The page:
It’s no secret that electric vehicles (EVs) are changing the transportation industry. Although they make up a small share of the total vehicles on the market, EVs are pushing innovation, technology, and sales. Last week, EVs got a huge boost from Tesla’s announcement of the Model 3, the affordable EV with a 215-mile range. Tesla’s taking on the world, but is the world prepared for a future driven by EVs?
Elon Musk sure knows how to make a splash. Amid pomp, circumstance, and cheers from a fawning crowd, the Model 3 made its debut. With the base model price of $35,000, the Model 3 brings Tesla from a luxury vehicle affordable only to the affluent into a more mainstream price range, thanks in large part to more affordable batteries.
Customers certainly thought so. Around the world, people lined up outside of Tesla showrooms to place a $1,000 deposit on a car that was not yet in production. Within the first 24 hours, Tesla had taken 115,000 orders, growing to 325,000 in the first week. “Model 3 orders at 180,000 in 24 hours,” Musk wrote in a tweet last Friday. “Selling price with avg option mix prob $42K, so ~7.5B in a day. Future of electric cars looking bright!”
Bright for Musk, bright for EV enthusiasts, not so bright for the oil industry, at least according to Bloomberg New Energy Finance. Written up by Tom Randall in Bloomberg news as “Here’s How Electric Cars Will Cause the Next Oil Crisis,” the BNEF analysis predicts rapid and drastic changes for the oil industry as a result of greater EV adoption. “With all good technologies,” Randall writes, “there comes a time when buying the alternative no longer makes sense.”
This is known as an S-curve, which is how economists describe the adoption of new technologies: slow at first, and eventually taking off until they dominate the market. Think cell phones. BNEF predicts that the 2020s will be the decade of the electric car: By 2022 EVs will cost the same as an internal combustion car, which they predict will be the point of “liftoff” for EVs. Losing a big chunk of transportation fuel demand could cause some real turmoil in the oil market.
Would it be enough to cause an oil crisis? Vox’s David Roberts is not so sure, given the volatility of oil prices, and their ultimate unpredictability. Still, he writes, “EV costs are declining rapidly. In the reasonably near future — maybe within a decade, maybe two — EVs are going to become cheaper and better than comparable ICE vehicles. When that happens, adoption is likely to accelerate, driving economies of scale that accelerate it even further.” Thus, Roberts concludes, “The exact timing can't be predicted, but the transition of EVs from curiosity to destabilizing force is coming. The oil industry would do well to wake up to it.”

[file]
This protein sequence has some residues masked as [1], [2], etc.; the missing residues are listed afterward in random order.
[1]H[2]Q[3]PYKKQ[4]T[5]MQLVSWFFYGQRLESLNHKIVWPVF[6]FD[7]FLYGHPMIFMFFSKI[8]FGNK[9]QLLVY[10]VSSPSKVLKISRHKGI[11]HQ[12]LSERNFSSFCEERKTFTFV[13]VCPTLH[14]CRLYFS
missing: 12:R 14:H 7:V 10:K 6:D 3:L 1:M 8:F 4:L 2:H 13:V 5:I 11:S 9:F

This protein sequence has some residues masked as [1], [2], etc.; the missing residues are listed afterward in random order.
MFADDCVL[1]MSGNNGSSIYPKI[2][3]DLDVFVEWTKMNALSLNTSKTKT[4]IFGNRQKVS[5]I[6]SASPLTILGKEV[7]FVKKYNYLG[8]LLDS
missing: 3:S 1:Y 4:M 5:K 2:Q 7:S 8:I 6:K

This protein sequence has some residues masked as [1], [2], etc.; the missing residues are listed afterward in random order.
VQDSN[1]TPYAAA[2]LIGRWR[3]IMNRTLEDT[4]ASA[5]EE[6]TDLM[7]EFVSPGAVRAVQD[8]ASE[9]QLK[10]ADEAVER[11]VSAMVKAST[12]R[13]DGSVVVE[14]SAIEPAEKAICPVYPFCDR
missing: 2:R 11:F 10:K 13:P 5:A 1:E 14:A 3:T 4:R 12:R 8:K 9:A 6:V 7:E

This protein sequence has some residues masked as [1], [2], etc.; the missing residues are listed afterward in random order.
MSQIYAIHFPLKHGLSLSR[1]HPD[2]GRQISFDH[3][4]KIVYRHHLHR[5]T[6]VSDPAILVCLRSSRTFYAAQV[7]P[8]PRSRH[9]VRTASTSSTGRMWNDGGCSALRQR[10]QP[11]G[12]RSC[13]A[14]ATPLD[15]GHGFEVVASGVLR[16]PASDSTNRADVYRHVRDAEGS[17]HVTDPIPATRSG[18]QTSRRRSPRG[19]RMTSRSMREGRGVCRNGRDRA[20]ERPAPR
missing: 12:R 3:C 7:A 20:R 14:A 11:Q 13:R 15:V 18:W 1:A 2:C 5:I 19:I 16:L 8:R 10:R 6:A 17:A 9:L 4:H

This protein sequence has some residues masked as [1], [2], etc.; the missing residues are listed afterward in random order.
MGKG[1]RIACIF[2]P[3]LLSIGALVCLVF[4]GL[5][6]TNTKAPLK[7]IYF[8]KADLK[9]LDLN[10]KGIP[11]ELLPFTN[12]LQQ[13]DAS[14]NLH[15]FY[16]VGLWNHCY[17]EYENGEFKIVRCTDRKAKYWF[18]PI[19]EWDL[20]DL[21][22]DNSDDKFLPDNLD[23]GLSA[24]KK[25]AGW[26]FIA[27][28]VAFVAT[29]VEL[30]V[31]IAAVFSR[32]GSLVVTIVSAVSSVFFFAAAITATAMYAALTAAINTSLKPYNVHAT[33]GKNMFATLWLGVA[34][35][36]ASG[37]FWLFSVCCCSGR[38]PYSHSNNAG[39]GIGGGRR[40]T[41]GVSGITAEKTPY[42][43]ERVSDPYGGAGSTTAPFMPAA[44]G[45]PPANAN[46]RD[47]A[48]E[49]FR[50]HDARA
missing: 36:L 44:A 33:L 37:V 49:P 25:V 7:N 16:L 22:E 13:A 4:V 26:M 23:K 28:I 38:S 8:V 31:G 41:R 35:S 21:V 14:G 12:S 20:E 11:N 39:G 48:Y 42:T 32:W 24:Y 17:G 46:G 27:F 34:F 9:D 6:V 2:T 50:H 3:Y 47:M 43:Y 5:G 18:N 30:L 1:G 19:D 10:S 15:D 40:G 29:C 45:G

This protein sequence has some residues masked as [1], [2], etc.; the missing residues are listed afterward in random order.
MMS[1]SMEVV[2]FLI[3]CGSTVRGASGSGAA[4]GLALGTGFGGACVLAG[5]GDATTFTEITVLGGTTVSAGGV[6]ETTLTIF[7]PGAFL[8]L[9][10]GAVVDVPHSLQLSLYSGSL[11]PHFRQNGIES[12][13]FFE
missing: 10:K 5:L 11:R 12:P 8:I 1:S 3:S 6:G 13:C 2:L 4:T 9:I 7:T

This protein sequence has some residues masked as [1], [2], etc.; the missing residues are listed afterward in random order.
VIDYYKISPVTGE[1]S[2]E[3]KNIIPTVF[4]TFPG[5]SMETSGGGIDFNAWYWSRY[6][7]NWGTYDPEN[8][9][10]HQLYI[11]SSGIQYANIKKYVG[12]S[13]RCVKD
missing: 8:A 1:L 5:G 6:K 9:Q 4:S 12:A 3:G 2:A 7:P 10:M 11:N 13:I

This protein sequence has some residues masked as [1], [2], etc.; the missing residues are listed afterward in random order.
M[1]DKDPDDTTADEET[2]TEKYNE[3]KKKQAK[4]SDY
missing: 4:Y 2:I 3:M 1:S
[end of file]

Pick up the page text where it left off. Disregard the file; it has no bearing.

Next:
There is one number in the BNEF analysis that sticks out, and is consistent with data from our own Advanced Energy Now Market Report: growth in the plug-in EV market is about 60% annually. That’s the same rate of growth experienced by a different vehicle about a hundred years ago: Henry Ford’s Model T.
To listen to the news this week and last, you might be excused for thinking that the story of electric vehicles begins with Elon Musk inventing the Tesla Roadster in 2008. In truth, EVs are older than the Model T and, in the early days of the automobile, had a large share of the market. In 1900, 28% of the 4,192 vehicles produced in the United States were EVs. BNEF predicts we’ll reach that again by 2040. Elon Musk didn’t invent the electric car. Actually, he’s bringing it back.
AEE put out our Advanced Energy Now 2016 Market Report last month. Check out how EVs and other advanced vehicles are changing the industry, along with all other advanced energy technologies.